But when agencies create, hijack or exploit problems to just serve their own means – then fuck them. Maybe – just maybe – if they did it at a scale that could make a real difference, you’d be prone to encourage it. But when it’s done to achieve just what is needed to let the creators win an award … then frankly, the organisers and judges have a moral obligation to call it out.

Asia gets a bad wrap for this. And over the years that has been deserved, but I can tell you no market is immune. Hell, I’ve even seen some in NZ recently – or one in particular – and what made it worse was it wasn’t even any good.

But as rubbish as that example was, at least it didn’t stoop to the levels we have seen previously.

Let’s remember it’s only 4 years ago an agency WON MAJOR AWARDS for an app they said could help save refugees on boats by tracking them in the sea … only for them to then claim – when later called out – that the app was in beta testing hence the information being sent back to users was not real.

Amazingly ignoring the fact they didn’t say that in any of their entry submissions and if they had, they wouldn’t have been eligible for the awards they entered in the first place.

Creativity can do amazing things.

Advertising can do amazing things.

But we fuck it up when we put the superficial on the podium.

Of course, this is not just an agency problem. Clients are also part of this. Because if they let agencies do what they are great at rather than treating them as a subservient production partner … maybe we’d not just see more interesting work, but even more interesting and valuable brands.

17 Comments so far
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Good post Robert. I think the key is awards count when they are the byproduct of good work not the goal.

Comment by George

and what the award is for, who it is from and who the fuckers were on the jury.

Comment by andy@cynic

Yep … that’s a good point too Andy. Surprisingly, Hahahaha.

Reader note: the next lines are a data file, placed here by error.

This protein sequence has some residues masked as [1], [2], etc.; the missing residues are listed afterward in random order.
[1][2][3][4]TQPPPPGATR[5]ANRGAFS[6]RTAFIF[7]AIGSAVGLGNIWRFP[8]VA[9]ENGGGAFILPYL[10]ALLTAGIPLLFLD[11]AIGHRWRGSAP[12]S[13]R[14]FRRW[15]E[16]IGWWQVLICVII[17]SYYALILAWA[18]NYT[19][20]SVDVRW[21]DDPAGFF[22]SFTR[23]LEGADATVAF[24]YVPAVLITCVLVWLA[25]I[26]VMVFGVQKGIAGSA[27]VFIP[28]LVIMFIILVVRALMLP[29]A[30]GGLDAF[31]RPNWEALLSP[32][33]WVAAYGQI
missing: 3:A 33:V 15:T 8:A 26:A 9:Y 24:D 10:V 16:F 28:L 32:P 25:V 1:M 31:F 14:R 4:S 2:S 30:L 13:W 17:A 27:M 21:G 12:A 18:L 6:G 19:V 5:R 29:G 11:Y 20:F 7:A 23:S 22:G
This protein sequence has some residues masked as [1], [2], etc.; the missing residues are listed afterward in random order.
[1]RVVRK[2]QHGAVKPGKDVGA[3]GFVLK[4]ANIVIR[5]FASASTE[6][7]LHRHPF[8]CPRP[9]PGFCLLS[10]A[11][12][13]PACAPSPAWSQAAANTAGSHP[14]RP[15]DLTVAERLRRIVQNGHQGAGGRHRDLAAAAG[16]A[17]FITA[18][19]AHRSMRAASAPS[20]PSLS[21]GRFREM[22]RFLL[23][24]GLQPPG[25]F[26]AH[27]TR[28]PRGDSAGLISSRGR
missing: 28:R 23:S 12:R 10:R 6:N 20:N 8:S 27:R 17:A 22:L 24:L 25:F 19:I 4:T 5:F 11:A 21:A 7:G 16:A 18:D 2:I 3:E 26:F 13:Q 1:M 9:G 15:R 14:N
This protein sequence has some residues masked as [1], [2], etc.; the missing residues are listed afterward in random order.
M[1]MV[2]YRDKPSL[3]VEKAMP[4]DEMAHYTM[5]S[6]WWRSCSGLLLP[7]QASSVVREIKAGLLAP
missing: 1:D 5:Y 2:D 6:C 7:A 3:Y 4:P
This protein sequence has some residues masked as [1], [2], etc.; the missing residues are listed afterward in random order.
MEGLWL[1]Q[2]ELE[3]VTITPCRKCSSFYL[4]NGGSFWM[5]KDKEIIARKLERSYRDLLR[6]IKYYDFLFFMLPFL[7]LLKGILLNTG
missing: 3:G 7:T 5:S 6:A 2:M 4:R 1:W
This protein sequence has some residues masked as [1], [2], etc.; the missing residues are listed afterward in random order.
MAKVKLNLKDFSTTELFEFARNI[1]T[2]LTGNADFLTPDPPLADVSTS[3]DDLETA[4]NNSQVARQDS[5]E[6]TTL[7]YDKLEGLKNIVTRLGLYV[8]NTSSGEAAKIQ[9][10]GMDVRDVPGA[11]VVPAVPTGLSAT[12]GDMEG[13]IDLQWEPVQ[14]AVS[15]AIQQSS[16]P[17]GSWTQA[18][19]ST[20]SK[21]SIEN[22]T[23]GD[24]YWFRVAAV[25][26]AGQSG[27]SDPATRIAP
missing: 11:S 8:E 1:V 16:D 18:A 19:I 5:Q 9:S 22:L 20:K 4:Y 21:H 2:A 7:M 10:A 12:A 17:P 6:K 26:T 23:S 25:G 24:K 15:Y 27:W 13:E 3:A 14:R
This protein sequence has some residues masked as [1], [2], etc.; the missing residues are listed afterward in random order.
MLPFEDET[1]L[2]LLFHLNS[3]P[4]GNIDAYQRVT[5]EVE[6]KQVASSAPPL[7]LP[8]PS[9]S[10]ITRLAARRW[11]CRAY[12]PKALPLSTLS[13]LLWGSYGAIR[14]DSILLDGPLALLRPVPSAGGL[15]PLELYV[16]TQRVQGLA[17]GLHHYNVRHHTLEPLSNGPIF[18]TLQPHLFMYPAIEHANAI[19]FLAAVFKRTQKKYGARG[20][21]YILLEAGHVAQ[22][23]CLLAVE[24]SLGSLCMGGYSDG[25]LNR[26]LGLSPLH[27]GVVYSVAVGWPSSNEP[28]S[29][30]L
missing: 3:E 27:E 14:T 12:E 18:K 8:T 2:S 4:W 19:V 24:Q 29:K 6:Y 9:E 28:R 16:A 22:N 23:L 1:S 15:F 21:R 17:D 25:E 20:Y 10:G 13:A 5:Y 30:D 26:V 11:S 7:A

Comment by Rob

When I raise this point in my agency they look at me like an alien.

Comment by Mauro

Every scam ad that gets awarded undermines the awards that have been won properly. I am amazed the industry doesn’t come down harder on those flaunting the rules. But then the award organisers want the fees so if they’re too strict they will lose too much revenue.

Comment by Pete

because the award fuckers are greedy.

Comment by andy@cynic

A relationship built on complicity.

Comment by George

the fuckers that did that boat shit should be put on one, dropped in the middle of the sea and made to live the shit they faked for a fucking award. wankers.

Comment by andy@cynic

Yep … I was so angry.

I remember being in a jury with the head of planning who was on that ‘campaign’ and I openly asked the organisers why he was there given his track record. [He was involved in a whole lot more scam campaigns … including one that was being judged in our session, that I had thrown out by asking for certain proof points they couldn’t deliver]

Unsurprisingly he took offence to that and said it was all a misunderstanding … to which I replied, “yes it was, because there’s no way you should be invited on this jury”.

It was an interesting day. Hahaha.

Comment by Rob

almost proud of you campbell.

Comment by andy@cynic

Winning friends wherever you go.

Comment by Pete

Well said Robert.
And Andrew.

Comment by Lee Hill

Is NZ scam as good as Asia scam?

Comment by DH

No where near as sophisticated. It was like it had a flashing red bulb around it saying “THIS IS SCAM FOR AWARDS”. Hahaha.

Comment by Rob

fucking amateurs.

Comment by andy@cynic

To be fair, they’ve had less practice. Hahaha.

Comment by Rob

No scam is as bad as argo winning the best picture oscar.

Comment by Billy Whizz